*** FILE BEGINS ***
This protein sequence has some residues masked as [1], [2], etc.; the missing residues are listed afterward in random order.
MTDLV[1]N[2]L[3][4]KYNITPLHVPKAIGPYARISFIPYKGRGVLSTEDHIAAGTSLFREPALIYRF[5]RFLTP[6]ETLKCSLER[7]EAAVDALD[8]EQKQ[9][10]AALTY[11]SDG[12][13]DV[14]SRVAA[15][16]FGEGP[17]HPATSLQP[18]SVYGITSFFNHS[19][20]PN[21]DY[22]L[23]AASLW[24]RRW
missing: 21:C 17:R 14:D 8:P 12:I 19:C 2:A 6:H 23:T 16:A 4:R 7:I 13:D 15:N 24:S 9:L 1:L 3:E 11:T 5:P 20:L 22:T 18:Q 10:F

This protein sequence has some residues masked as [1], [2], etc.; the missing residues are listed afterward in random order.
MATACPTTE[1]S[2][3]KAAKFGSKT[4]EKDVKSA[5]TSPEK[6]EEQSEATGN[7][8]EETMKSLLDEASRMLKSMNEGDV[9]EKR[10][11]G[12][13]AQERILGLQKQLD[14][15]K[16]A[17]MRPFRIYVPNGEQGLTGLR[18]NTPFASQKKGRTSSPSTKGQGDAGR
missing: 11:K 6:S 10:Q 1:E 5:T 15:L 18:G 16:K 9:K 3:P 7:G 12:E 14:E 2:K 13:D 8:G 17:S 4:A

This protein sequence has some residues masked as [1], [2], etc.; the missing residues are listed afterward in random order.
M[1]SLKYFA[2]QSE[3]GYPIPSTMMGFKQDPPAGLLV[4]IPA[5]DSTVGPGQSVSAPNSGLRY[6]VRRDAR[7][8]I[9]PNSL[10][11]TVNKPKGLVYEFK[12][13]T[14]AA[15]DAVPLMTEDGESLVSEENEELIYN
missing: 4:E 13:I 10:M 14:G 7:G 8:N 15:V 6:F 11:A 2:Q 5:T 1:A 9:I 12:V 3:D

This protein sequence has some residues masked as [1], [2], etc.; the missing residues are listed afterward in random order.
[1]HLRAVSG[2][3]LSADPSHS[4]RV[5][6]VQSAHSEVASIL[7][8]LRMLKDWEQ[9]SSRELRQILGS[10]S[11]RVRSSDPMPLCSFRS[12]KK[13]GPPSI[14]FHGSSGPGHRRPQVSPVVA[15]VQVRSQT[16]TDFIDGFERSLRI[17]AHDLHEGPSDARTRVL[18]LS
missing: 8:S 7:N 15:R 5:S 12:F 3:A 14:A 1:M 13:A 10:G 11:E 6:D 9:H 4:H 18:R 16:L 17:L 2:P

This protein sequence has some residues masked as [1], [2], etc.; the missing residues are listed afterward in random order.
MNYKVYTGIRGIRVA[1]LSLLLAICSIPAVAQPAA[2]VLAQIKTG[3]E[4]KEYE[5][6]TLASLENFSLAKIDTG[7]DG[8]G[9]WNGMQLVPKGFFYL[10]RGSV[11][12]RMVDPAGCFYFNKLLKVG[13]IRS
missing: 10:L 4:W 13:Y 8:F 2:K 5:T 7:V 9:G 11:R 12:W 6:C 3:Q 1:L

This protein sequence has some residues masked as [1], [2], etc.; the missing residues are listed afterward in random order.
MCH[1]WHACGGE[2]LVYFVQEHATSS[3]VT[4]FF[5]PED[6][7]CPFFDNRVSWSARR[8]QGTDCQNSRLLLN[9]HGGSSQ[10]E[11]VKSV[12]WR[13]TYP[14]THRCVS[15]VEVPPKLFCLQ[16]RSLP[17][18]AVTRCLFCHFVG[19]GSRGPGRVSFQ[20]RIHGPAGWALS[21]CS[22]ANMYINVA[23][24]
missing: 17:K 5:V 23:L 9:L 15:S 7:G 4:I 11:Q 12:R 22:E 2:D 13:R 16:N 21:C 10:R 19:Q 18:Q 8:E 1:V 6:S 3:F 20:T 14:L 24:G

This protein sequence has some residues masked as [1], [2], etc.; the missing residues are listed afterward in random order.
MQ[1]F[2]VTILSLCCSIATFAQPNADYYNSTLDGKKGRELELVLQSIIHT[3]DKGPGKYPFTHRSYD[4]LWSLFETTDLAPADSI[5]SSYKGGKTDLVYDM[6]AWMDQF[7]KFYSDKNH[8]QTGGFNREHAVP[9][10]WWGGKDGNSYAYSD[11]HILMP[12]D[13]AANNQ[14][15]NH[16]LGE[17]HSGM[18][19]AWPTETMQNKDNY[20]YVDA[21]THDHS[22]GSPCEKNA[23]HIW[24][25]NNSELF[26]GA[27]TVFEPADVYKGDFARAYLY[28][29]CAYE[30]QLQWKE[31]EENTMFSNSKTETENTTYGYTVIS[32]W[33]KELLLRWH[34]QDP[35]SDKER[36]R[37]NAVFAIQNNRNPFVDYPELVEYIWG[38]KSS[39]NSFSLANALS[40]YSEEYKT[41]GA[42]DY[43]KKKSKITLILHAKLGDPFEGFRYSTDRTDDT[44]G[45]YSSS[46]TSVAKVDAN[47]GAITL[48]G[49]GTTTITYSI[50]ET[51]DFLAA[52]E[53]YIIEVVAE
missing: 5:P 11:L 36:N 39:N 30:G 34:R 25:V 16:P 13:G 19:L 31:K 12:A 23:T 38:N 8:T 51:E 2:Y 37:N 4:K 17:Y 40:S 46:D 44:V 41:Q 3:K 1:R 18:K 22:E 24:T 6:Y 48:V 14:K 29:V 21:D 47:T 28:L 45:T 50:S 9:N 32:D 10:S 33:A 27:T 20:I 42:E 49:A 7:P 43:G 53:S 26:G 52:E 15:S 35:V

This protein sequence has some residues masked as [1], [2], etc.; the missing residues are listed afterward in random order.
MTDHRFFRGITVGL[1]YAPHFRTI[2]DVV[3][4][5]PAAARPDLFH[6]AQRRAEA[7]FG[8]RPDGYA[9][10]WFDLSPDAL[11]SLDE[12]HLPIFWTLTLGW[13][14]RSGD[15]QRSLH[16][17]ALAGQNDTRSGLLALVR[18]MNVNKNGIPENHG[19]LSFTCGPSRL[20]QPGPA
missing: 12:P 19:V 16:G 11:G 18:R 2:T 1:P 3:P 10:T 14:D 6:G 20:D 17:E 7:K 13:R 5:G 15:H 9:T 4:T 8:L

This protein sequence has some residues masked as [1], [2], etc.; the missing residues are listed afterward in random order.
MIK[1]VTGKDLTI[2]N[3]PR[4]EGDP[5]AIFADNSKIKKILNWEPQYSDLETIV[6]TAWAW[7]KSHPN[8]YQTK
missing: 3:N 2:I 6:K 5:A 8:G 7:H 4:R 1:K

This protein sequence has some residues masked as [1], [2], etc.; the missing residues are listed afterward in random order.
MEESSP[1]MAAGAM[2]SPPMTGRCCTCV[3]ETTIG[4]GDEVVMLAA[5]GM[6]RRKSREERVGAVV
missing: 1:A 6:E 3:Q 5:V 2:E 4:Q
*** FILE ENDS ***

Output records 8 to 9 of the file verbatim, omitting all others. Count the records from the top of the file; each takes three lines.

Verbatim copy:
This protein sequence has some residues masked as [1], [2], etc.; the missing residues are listed afterward in random order.
MTDHRFFRGITVGL[1]YAPHFRTI[2]DVV[3][4][5]PAAARPDLFH[6]AQRRAEA[7]FG[8]RPDGYA[9][10]WFDLSPDAL[11]SLDE[12]HLPIFWTLTLGW[13][14]RSGD[15]QRSLH[16][17]ALAGQNDTRSGLLALVR[18]MNVNKNGIPENHG[19]LSFTCGPSRL[20]QPGPA
missing: 12:P 19:V 16:G 11:G 18:R 2:T 1:P 3:P 10:T 14:D 6:G 20:D 17:E 7:K 13:R 5:G 15:H 9:T 4:T 8:L

This protein sequence has some residues masked as [1], [2], etc.; the missing residues are listed afterward in random order.
MIK[1]VTGKDLTI[2]N[3]PR[4]EGDP[5]AIFADNSKIKKILNWEPQYSDLETIV[6]TAWAW[7]KSHPN[8]YQTK
missing: 3:N 2:I 6:K 5:A 8:G 7:H 4:R 1:K